February Offerings – Part VI: Something to Delight both Head and Heart

American Art – Part I of III: Isaiah Stephens

In the words of one writer, “Isaiah Stephens was born in the artistic city of Lowell, Massachusetts in 1988. From the age of five, Isaiah spent a great portion of his youth in the rural town of Raeford, North Carolina, until 2005 when he returned to his birthplace.
Having a tumultuous relationship with his adopted guardian, he turned to drawing and writing as outlets to express himself. Now he is content with writing and drawing all the time.”

From the Music Archives – Part I of V: Bob Marley

“Some people feel the rain. Others just get wet.” – Bob Marley, Jamaican singer and songwriter, who was born 6 February 1945.

Died 6 February 2012 – Antoni Tapies, a Spanish artist.

Below – “Grey and Green Painting”; “Composition (White Pasted Clothing)”; “Grey Relief with Ochre Line”; “Crue I R”; “Esperit Catala I.”

Antoni Tapies; (c) DACS/VEGAP; Supplied by The Public Catalogue Foundation
(c) DACS/VEGAP; Supplied by The Public Catalogue Foundation

From the Music Archives – Part II of V: Nigel Olsson

Born 6 February 1949 – Nigel Olsson, a rock guitarist, drummer, and member of the Elton John Band.

Venezuelan artist Pascual Parra (born 1977) specializes in painting realistic portraits.

Died 6 February 1916 – Ruben Dario, an influential Nicaraguan poet who initiated the Spanish-American literary movement known as “modernismo.”

“Far Away”

Ox that I saw in my childhood, as you steamed

in the burning gold on the Nicaraguan sun,

there on the rich plantation filled with tropical

harmonies; woodland dove, of the woods that sang

with the sound of the wind, of axes, of birds and wild bulls:

I salute you both, because you are both my life.

You, heavy ox, evoke the gentle dawn

that signaled it was time to milk the cow,

when my existence was all white and rose;

and you, sweet mountain dove, cooing and calling,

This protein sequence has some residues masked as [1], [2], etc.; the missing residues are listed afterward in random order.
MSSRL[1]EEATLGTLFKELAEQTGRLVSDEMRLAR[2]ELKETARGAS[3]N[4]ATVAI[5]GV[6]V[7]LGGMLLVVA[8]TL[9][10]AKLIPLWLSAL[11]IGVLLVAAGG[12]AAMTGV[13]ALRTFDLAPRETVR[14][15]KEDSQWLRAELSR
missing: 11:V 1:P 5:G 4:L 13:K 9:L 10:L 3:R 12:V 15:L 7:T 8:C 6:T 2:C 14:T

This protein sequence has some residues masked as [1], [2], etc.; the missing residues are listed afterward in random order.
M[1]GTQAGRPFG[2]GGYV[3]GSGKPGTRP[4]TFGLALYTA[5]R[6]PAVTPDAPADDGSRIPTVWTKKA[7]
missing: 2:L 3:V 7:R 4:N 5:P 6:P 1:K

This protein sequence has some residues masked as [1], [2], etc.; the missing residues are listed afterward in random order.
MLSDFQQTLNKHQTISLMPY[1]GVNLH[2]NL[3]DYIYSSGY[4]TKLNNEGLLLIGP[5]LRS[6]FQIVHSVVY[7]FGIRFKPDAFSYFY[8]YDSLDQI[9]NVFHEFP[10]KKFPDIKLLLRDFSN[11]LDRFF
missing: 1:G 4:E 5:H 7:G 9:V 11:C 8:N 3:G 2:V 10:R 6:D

you signify all that my own springtime, now

so far away, possessed of the Divine Springtime.

Below – Post Card: “Nicaragua – Native with Ox Cart.”


“All art is erotic.” – Gustav Klimt, Austrian painter, who died 6 February 1918.

Below – “The Kiss”; “The Hope II”; “Water Snakes II”; “The Girlfriends”; “The Virgins”; “Lady with Fan.”

From the Music Archives – Part III of V: George Harrison

6 February 1976 – George Harrison releases “This Guitar (Can’t Keep From Crying).”

Here is the Artist Statement of Mexican painter Mario Cinquemani (born 1982): “I paint for a living here in my city of Guadalajara. I studied acting in Houston, Texas while pursuing art, and this took me to live in London for a year, as well as to travel through Europe.”

From the Television Archives: The Smothers Brothers

5 February 1967 – The “Smothers Brothers Comedy Hour” premieres on CBS.


5 February 1967 – The Bollingen Prize for poetry is awarded to Robert Penn Warren

“Mortal Limit”

I saw the hawk ride updraft in the sunset over Wyoming.
It rose from coniferous darkness, past gray jags
Of mercilessness, past whiteness, into the gloaming
Of dream-spectral light above the lazy purity of snow-snags.

There–west–were the Tetons. Snow-peaks would soon be
In dark profile to break constellations. Beyond what height
Hangs now the black speck? Beyond what range will gold eyes see
New ranges rise to mark a last scrawl of light?

Or, having tasted that atmosphere’s thinness, does it
Hang motionless in dying vision before
It knows it will accept the mortal limit,
And swing into the great circular downwardness that will restore

The breath of earth? Of rock? Of rot? Of other such
Items, and the darkness of whatever dream we clutch?

From the Music Archives – Part IV of V: Rudy Pompilli

Died 5 February 1978 – Rudy Pompilli, an American musician best known for playing tenor saxophone with Bill Haley and His Comets, one of the most influential groups in the history of Rock and Roll.

American Art – Part II of III: Nick Kosciuk